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Learning JavaScript, 3rd Edition by Todd Brown

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Chapter 6. Functions

A function is a self-contained collection of statements that run as a single unit: essentially, you can think of it as a subprogram. Functions are central to JavaScript’s power and expressiveness, and this chapter introduces you to their basic usage and mechanics.

Every function has a body; this is the collection of statements that compose the function:

function sayHello() {
   // this is the body; it started with an opening curly brace...

   console.log("Hello world!");
   console.log("¡Hola mundo!");
   console.log("Hallo wereld!");
   console.log("Привет мир!");

   // ...and ends with a closing curly brace
}

This is an example of a function declaration: we’re declaring a function called sayHello. Simply declaring a function does not execute the body: if you try this example, you will not see our multilingual “Hello, World” messages printed to the console. To call a function (also called running, executing, invoking, or dispatching), you use the name of the function followed by parentheses:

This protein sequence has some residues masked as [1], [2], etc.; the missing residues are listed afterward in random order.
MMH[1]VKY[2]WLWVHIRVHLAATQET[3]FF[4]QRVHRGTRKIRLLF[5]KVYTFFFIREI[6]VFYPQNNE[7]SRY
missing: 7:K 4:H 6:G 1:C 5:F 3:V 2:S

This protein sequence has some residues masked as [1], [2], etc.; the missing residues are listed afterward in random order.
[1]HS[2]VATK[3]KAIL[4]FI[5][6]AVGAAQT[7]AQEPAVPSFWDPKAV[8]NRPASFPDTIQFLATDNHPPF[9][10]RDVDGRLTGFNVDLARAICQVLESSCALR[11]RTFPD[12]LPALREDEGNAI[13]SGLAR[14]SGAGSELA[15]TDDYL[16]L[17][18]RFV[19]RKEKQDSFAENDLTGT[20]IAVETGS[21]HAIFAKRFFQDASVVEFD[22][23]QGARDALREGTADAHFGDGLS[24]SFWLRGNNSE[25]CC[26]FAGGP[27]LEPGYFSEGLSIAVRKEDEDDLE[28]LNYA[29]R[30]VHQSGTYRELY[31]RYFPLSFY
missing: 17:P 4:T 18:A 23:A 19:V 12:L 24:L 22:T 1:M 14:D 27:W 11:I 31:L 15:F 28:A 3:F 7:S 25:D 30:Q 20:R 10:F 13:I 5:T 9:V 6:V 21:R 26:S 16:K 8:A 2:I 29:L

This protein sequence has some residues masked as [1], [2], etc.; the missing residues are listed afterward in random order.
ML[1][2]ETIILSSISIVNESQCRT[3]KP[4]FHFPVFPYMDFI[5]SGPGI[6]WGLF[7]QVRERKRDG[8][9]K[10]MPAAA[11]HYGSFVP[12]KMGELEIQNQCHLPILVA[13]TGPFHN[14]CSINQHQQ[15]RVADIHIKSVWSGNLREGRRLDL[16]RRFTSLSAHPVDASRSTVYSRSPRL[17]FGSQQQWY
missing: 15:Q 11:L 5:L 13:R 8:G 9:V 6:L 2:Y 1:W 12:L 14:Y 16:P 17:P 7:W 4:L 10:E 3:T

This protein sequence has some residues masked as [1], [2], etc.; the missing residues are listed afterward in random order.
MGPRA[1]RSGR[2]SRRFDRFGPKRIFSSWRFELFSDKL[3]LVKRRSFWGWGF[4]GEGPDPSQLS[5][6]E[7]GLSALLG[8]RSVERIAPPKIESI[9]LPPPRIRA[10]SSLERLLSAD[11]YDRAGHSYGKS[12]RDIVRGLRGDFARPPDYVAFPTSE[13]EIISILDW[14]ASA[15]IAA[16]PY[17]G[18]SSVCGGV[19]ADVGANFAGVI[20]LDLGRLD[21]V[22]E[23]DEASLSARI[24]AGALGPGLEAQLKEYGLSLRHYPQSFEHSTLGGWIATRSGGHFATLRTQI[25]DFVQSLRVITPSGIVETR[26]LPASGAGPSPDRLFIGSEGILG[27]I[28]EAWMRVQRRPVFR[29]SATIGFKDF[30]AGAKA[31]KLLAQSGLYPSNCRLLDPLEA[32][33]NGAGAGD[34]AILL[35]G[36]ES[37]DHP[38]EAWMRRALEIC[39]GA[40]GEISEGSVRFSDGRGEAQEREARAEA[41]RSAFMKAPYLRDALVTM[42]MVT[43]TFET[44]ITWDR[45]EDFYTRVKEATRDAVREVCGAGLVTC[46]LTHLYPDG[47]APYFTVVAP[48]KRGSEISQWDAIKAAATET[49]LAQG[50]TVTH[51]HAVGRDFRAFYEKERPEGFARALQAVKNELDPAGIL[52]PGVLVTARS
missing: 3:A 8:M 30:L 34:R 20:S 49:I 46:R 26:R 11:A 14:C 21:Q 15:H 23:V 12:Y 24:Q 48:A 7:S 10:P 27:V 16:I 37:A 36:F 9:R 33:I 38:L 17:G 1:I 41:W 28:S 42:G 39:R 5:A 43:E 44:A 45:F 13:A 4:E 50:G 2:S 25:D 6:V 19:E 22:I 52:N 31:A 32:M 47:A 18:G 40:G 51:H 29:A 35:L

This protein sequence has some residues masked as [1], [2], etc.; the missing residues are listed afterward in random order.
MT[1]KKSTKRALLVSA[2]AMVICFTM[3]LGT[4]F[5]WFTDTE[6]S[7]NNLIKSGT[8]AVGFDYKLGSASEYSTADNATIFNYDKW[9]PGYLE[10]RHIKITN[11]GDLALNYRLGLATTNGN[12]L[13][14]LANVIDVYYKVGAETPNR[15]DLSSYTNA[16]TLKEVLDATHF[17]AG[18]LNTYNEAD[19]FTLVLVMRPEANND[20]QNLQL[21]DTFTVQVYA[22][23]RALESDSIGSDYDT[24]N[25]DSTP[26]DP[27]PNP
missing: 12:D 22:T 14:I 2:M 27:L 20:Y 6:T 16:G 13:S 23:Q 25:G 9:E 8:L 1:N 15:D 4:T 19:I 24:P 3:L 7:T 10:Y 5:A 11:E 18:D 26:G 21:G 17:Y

sayHello();       // "Hello, World!" printed to the
                  // console in different languages
Note

The terms call, invoke, and execute (as well as run) are interchangeable, and I will use each in this book to get you comfortable with them all. In certain contexts and languages, there may be subtle differences between these terms, but in general use, they are equivalent.

Return Values

Calling a function is an expression, and as we know, expressions resolve to a value. So what value does a function ...

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